In other words, "we understand what you want and are not going to help you without inconveniencing the hell out of you." It's always amazing to me how easy companies like this make it to obtain their equipment and service entirely via the web, compared to how difficult it is to obtain even the slightest hint of real customer support via the exact same mechanisms they use to sell you the stuff. VOIP providers know that when their customers' VOIP service goes down there is a very good chance that the only phone they have access to is a cellular phone that will cost their customers money to use. This is often the sole reason their customers even have VOIP service to begin with. I keep a VOIP phone as my primary phone and use a pay-as-you-go cell phone from Virgin Wireless for my minimal cellular needs. Knowing this about their customers, a VOIP provider's web-based support should be capable of handling any kind of support request without telephone contact. But if that were the only problem with my experience, I wouldn't be bothering to write this, so let's continue with my experience.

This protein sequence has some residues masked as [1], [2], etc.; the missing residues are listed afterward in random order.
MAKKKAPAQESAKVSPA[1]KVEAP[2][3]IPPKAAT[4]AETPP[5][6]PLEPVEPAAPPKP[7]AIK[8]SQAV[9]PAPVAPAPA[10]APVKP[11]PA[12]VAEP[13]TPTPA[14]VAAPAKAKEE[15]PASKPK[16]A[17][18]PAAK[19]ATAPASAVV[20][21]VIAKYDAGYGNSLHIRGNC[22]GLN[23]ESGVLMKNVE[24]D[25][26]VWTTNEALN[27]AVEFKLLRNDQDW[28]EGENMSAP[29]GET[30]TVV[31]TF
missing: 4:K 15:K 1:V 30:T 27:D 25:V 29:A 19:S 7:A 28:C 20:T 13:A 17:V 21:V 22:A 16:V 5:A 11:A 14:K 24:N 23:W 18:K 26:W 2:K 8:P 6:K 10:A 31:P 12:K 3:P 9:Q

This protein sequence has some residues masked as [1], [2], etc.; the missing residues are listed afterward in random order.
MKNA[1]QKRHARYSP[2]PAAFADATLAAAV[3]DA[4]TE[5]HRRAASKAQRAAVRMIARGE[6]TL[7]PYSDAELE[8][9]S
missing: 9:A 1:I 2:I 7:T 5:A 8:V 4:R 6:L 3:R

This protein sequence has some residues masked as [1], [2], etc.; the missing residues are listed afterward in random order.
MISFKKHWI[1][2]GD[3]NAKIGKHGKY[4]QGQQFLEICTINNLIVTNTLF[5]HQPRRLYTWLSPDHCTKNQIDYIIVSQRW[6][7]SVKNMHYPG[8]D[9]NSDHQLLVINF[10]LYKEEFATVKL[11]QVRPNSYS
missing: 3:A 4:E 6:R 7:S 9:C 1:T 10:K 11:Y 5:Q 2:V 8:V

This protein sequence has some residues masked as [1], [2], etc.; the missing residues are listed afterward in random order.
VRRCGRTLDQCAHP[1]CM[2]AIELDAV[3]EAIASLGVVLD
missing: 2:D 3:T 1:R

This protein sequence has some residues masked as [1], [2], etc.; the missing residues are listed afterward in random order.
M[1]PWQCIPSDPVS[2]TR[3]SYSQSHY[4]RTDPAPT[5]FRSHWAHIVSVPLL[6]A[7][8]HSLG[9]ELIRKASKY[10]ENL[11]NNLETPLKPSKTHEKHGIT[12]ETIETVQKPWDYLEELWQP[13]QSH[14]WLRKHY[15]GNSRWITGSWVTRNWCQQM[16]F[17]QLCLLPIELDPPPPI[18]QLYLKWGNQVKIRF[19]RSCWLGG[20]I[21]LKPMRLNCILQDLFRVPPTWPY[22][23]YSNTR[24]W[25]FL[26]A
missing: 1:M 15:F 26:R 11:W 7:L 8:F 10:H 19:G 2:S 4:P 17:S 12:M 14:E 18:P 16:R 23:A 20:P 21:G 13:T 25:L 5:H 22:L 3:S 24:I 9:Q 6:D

As per their email response, I called their support number on my cell phone, knowing that my spotty cellular coverage in my area would probably result in a dropped call. After a while on hold (don't remeber if it was longer than 10 minutes or not, but it was a while) I spoke to someone that was obviously in an Indian call center. He was difficult to understand and he basically asked me to repeat the series of steps that I had already completed on my own, being somewhat of a networking expert, at least when it comes to home networks. I advised the support person of this while wasting 30 minutes performing various power-cycling and rewiring requests, none of which resulted in restoring my service. After about 30 minutes of this he put me on hold, after which my call was dropped. Forutunately, or so I thought, the support person had asked for my cellular number just in case my call was dropped. So I expected to hear from him within a few minutes. The next afternoon I finally heard back from him sometime around 4 or 5pm. He seemed suprised to hear that the problem had not magically resoved itself. He then asked me  to unplug and replug various cables again which I did and which again had no effect. He then said he had to go do something and would call me back in a couple of hours. I have not heard from him since. During our calls I repeatedly told him I knew the thing had been damaged by ligtning and that I had other equipment which was similarly damaged in the same lightning strike and that all I needed was a new VOIP box. None of this information seemed to interest him. Meanwhile I sent additional replies to their support department describing the problem again and explaining that the support person I was talking to was wasting my time and that they just needed to send me a replacement VOIP box. These messages have been ignored with further requests that I call them. I have since begun requesting a complete cancellation of the account along with instructions for returning their equipment. They have replied that I must call them and speak to a "customer service" rep to cancel the service. I'd like to point out that we are talking about a company that specializes in delivery of internet services yet offers absolutely no customer service via the internet and has absolutely horrible phone support. They make it as difficult to cancel as possible and I have since discovered that they want me to call them so they can charge me a $40 cancellation fee, or they will simply continue to bill me for service. I have cancelled the credit card they had on file. I have sent a final message to them instructing them to send a shipping label if they don't want their equipment to go in the garbage next week and warning them that I will make this story public and expose their unscrupulous business practices via any and all legal means. So, we will see if they heed my warning or continue to dig themselves deeper.